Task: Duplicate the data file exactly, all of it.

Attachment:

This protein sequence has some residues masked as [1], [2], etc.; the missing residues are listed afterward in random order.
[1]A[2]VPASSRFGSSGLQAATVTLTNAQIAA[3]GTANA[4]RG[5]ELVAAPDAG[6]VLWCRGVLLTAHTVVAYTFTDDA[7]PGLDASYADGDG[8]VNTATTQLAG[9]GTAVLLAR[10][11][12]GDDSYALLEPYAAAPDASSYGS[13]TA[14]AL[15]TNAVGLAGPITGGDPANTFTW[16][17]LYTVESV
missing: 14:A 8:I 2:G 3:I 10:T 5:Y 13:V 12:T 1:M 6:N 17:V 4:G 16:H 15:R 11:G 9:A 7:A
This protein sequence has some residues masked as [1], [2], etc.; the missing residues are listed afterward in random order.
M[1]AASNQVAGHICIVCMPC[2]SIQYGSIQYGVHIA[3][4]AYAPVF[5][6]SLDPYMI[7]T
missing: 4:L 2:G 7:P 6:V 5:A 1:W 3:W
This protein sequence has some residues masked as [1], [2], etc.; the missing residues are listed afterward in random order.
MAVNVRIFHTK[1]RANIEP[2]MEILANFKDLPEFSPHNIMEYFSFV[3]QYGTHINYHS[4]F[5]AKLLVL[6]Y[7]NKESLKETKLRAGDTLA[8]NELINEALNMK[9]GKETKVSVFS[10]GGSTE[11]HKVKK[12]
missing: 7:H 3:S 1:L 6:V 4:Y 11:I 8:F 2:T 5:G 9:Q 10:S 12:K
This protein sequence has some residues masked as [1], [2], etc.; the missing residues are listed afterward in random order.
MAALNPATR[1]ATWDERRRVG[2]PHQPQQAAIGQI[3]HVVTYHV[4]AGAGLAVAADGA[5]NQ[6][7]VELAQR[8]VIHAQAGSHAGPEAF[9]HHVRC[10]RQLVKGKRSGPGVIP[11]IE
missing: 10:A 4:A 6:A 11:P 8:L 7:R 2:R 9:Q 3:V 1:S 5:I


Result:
This protein sequence has some residues masked as [1], [2], etc.; the missing residues are listed afterward in random order.
[1]A[2]VPASSRFGSSGLQAATVTLTNAQIAA[3]GTANA[4]RG[5]ELVAAPDAG[6]VLWCRGVLLTAHTVVAYTFTDDA[7]PGLDASYADGDG[8]VNTATTQLAG[9]GTAVLLAR[10][11][12]GDDSYALLEPYAAAPDASSYGS[13]TA[14]AL[15]TNAVGLAGPITGGDPANTFTW[16][17]LYTVESV
missing: 14:A 8:I 2:G 3:I 10:T 5:Y 13:V 12:T 1:M 6:N 17:V 4:G 16:H 15:R 11:G 9:A 7:A
This protein sequence has some residues masked as [1], [2], etc.; the missing residues are listed afterward in random order.
M[1]AASNQVAGHICIVCMPC[2]SIQYGSIQYGVHIA[3][4]AYAPVF[5][6]SLDPYMI[7]T
missing: 4:L 2:G 7:P 6:V 5:A 1:W 3:W
This protein sequence has some residues masked as [1], [2], etc.; the missing residues are listed afterward in random order.
MAVNVRIFHTK[1]RANIEP[2]MEILANFKDLPEFSPHNIMEYFSFV[3]QYGTHINYHS[4]F[5]AKLLVL[6]Y[7]NKESLKETKLRAGDTLA[8]NELINEALNMK[9]GKETKVSVFS[10]GGSTE[11]HKVKK[12]
missing: 7:H 3:S 1:L 6:V 4:Y 11:I 8:F 2:T 5:G 9:Q 10:S 12:K
This protein sequence has some residues masked as [1], [2], etc.; the missing residues are listed afterward in random order.
MAALNPATR[1]ATWDERRRVG[2]PHQPQQAAIGQI[3]HVVTYHV[4]AGAGLAVAADGA[5]NQ[6][7]VELAQR[8]VIHAQAGSHAGPEAF[9]HHVRC[10]RQLVKGKRSGPGVIP[11]IE
missing: 10:A 4:A 6:A 11:P 8:L 7:R 2:R 9:Q 3:V 1:S 5:I